Earlier today, Google announced that Google Earth has been downloaded one billion times since it was released in 2005. This number, which includes desktop clients, mobile apps, and the Google Earth plug in, makes Google Earth one of the most downloaded applications of all time. To emphasize the enormity of the number one billion, the post pointed out that a billion hours ago humans were still living in the Stone Age and a billion minutes ago the Roman Empire was the dominant world power.
Google Earth and Maps vice president of engineering Brian McClendon said the following of the one billion downloads achievement:
“We’re proud of our one billion milestone, but we’re even more amazed at the way people have used Google Earth to explore the world. When we founded Keyhole, Inc. back in 2001, we never imagined our geospatial technology would be used by people in so many unexpected ways.”
McClendon, who co-founded the startup Keyhole in 2001, has been a part of Google Earth since its inception. In 2004, Google acquired Keyhole and launched a free online earth atlas the following year.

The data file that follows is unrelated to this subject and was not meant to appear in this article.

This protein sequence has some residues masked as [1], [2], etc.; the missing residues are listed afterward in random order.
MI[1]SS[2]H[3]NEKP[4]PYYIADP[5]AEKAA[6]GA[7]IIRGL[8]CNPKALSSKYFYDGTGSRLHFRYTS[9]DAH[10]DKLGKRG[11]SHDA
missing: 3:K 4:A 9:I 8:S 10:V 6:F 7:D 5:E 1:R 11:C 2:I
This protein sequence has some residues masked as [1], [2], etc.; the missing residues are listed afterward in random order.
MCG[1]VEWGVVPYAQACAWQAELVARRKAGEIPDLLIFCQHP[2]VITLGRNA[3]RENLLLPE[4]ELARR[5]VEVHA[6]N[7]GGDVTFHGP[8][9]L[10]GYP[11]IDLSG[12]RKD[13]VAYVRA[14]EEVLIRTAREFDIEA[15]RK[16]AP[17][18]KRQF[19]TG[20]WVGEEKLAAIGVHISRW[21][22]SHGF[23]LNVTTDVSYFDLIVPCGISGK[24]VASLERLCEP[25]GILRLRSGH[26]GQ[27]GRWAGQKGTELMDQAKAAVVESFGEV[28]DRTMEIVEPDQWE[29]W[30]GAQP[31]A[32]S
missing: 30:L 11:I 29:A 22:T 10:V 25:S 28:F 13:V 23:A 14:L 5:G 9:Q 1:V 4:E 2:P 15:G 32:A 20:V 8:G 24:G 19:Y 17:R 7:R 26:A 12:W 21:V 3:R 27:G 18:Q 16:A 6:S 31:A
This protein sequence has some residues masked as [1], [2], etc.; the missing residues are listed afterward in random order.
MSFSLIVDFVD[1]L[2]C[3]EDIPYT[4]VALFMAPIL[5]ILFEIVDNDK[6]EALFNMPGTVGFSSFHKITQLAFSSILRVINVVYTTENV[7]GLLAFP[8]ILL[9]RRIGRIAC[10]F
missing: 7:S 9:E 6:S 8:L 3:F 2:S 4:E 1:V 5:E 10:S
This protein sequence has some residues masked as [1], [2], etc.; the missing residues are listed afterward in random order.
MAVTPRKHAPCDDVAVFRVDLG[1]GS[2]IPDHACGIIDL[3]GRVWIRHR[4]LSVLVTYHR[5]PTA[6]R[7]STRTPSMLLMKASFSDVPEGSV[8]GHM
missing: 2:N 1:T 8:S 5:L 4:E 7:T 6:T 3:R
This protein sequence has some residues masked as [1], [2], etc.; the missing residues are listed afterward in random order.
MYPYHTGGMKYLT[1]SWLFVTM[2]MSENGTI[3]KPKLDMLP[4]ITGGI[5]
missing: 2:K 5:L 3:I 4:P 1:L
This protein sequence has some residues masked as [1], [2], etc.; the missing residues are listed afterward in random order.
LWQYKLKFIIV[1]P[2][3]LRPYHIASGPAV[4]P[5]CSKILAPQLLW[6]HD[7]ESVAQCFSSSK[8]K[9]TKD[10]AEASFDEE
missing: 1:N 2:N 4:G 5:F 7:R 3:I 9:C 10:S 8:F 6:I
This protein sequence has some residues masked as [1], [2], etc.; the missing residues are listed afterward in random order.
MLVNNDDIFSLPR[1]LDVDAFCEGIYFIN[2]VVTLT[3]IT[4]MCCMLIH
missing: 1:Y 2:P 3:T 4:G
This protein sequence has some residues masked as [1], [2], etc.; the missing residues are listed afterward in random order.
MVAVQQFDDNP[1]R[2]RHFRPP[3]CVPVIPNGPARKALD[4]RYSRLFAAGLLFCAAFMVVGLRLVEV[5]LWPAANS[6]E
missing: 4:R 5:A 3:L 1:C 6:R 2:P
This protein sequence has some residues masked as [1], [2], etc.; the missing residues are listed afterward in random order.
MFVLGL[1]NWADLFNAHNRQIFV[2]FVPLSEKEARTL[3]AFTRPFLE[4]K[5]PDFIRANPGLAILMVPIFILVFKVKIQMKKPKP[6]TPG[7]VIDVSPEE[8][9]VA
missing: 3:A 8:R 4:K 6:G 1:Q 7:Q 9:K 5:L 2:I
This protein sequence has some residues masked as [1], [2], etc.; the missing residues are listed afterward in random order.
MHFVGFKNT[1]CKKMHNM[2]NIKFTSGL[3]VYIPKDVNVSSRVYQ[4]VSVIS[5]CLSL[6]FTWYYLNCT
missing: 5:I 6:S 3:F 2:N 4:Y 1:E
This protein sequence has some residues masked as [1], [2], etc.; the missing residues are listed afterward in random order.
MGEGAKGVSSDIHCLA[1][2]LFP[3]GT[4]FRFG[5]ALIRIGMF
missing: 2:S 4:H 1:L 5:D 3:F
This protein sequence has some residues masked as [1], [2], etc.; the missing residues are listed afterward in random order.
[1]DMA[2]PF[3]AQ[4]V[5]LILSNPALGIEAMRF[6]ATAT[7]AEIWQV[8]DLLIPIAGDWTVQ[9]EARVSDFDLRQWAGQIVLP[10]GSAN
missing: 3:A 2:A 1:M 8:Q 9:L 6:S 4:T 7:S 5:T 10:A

To celebrate the one billion download milestone, Google Earth introduced a new website called One World Many Stories and released a video detailing the accomplishment. The site, which highlights the many ways people have used Google Earth, features a timeline of Google Earth to enable site visitors to travel virtually to featured destinations as they read the stories.
Since Google Earth launched in 2005, it has been used for everything from killing time while bored to aiding rescue and relief organizations in the aftermath of the tragic Haiti quake of 2010. Although Google Earth has reached the one billion download mark, it continues to add innovative features and encourage new uses for the service.